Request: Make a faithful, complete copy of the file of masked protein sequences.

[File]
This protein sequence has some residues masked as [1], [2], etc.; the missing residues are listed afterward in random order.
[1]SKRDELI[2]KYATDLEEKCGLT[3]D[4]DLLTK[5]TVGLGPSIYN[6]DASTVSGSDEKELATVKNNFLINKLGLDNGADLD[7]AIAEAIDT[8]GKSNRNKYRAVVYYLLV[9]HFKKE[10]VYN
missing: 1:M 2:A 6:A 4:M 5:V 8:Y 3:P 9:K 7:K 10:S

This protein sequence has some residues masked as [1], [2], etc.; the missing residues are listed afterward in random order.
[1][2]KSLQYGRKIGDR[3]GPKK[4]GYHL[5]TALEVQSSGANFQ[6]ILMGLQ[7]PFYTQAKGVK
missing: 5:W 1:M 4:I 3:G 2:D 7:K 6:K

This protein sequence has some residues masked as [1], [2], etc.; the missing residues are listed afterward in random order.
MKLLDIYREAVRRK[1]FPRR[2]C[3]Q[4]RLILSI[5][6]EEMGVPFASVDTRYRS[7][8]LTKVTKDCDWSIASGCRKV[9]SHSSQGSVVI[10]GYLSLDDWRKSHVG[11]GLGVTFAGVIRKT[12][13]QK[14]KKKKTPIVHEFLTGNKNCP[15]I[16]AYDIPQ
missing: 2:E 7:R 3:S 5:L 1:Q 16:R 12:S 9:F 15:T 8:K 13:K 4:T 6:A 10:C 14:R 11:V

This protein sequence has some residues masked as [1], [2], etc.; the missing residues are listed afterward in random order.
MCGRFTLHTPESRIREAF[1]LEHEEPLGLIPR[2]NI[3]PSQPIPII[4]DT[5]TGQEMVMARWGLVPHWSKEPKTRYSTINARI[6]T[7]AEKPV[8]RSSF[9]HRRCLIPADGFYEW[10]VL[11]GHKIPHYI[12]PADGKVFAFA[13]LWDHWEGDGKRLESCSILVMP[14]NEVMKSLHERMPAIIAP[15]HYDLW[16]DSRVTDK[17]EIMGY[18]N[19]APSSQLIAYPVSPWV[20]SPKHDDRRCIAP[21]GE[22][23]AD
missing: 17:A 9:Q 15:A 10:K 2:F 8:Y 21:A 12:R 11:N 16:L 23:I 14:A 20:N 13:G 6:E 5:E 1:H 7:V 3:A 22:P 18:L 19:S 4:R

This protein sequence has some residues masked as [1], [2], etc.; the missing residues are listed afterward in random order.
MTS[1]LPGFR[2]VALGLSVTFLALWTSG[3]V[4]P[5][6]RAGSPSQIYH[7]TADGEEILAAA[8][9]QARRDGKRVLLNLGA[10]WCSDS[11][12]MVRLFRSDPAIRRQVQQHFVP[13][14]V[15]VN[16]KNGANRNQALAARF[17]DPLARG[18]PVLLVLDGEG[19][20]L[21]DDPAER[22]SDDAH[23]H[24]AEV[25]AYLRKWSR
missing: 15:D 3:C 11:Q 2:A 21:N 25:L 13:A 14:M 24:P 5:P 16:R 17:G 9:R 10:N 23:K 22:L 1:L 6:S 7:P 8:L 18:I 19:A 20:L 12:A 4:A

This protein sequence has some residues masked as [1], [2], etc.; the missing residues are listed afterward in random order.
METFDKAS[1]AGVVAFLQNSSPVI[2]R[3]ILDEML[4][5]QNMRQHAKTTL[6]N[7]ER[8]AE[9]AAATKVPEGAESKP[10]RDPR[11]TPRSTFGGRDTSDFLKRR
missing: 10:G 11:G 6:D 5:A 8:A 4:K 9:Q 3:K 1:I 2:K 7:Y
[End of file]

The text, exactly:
This protein sequence has some residues masked as [1], [2], etc.; the missing residues are listed afterward in random order.
[1]SKRDELI[2]KYATDLEEKCGLT[3]D[4]DLLTK[5]TVGLGPSIYN[6]DASTVSGSDEKELATVKNNFLINKLGLDNGADLD[7]AIAEAIDT[8]GKSNRNKYRAVVYYLLV[9]HFKKE[10]VYN
missing: 1:M 2:A 6:A 4:M 5:V 8:Y 3:P 9:K 7:K 10:S

This protein sequence has some residues masked as [1], [2], etc.; the missing residues are listed afterward in random order.
[1][2]KSLQYGRKIGDR[3]GPKK[4]GYHL[5]TALEVQSSGANFQ[6]ILMGLQ[7]PFYTQAKGVK
missing: 5:W 1:M 4:I 3:G 2:D 7:K 6:K

This protein sequence has some residues masked as [1], [2], etc.; the missing residues are listed afterward in random order.
MKLLDIYREAVRRK[1]FPRR[2]C[3]Q[4]RLILSI[5][6]EEMGVPFASVDTRYRS[7][8]LTKVTKDCDWSIASGCRKV[9]SHSSQGSVVI[10]GYLSLDDWRKSHVG[11]GLGVTFAGVIRKT[12][13]QK[14]KKKKTPIVHEFLTGNKNCP[15]I[16]AYDIPQ
missing: 2:E 7:R 3:S 5:L 1:Q 16:R 12:S 9:F 15:T 8:K 13:K 4:T 6:A 10:C 14:R 11:V

This protein sequence has some residues masked as [1], [2], etc.; the missing residues are listed afterward in random order.
MCGRFTLHTPESRIREAF[1]LEHEEPLGLIPR[2]NI[3]PSQPIPII[4]DT[5]TGQEMVMARWGLVPHWSKEPKTRYSTINARI[6]T[7]AEKPV[8]RSSF[9]HRRCLIPADGFYEW[10]VL[11]GHKIPHYI[12]PADGKVFAFA[13]LWDHWEGDGKRLESCSILVMP[14]NEVMKSLHERMPAIIAP[15]HYDLW[16]DSRVTDK[17]EIMGY[18]N[19]APSSQLIAYPVSPWV[20]SPKHDDRRCIAP[21]GE[22][23]AD
missing: 17:A 9:Q 15:A 10:K 2:F 8:Y 21:A 12:R 11:N 16:L 23:I 14:A 20:N 13:G 6:E 5:E 1:H 7:V 3:A 22:P 18:L 19:S 4:R

This protein sequence has some residues masked as [1], [2], etc.; the missing residues are listed afterward in random order.
MTS[1]LPGFR[2]VALGLSVTFLALWTSG[3]V[4]P[5][6]RAGSPSQIYH[7]TADGEEILAAA[8][9]QARRDGKRVLLNLGA[10]WCSDS[11][12]MVRLFRSDPAIRRQVQQHFVP[13][14]V[15]VN[16]KNGANRNQALAARF[17]DPLARG[18]PVLLVLDGEG[19][20]L[21]DDPAER[22]SDDAH[23]H[24]AEV[25]AYLRKWSR
missing: 15:D 3:C 11:Q 2:A 21:N 25:L 13:A 14:M 24:P 5:P 16:R 17:G 9:R 10:N 23:K 22:L 1:L 6:S 7:P 8:L 18:I 19:A 20:L 12:A 4:A

This protein sequence has some residues masked as [1], [2], etc.; the missing residues are listed afterward in random order.
METFDKAS[1]AGVVAFLQNSSPVI[2]R[3]ILDEML[4][5]QNMRQHAKTTL[6]N[7]ER[8]AE[9]AAATKVPEGAESKP[10]RDPR[11]TPRSTFGGRDTSDFLKRR
missing: 10:G 11:G 6:D 5:A 8:A 4:K 9:Q 3:K 1:I 2:K 7:Y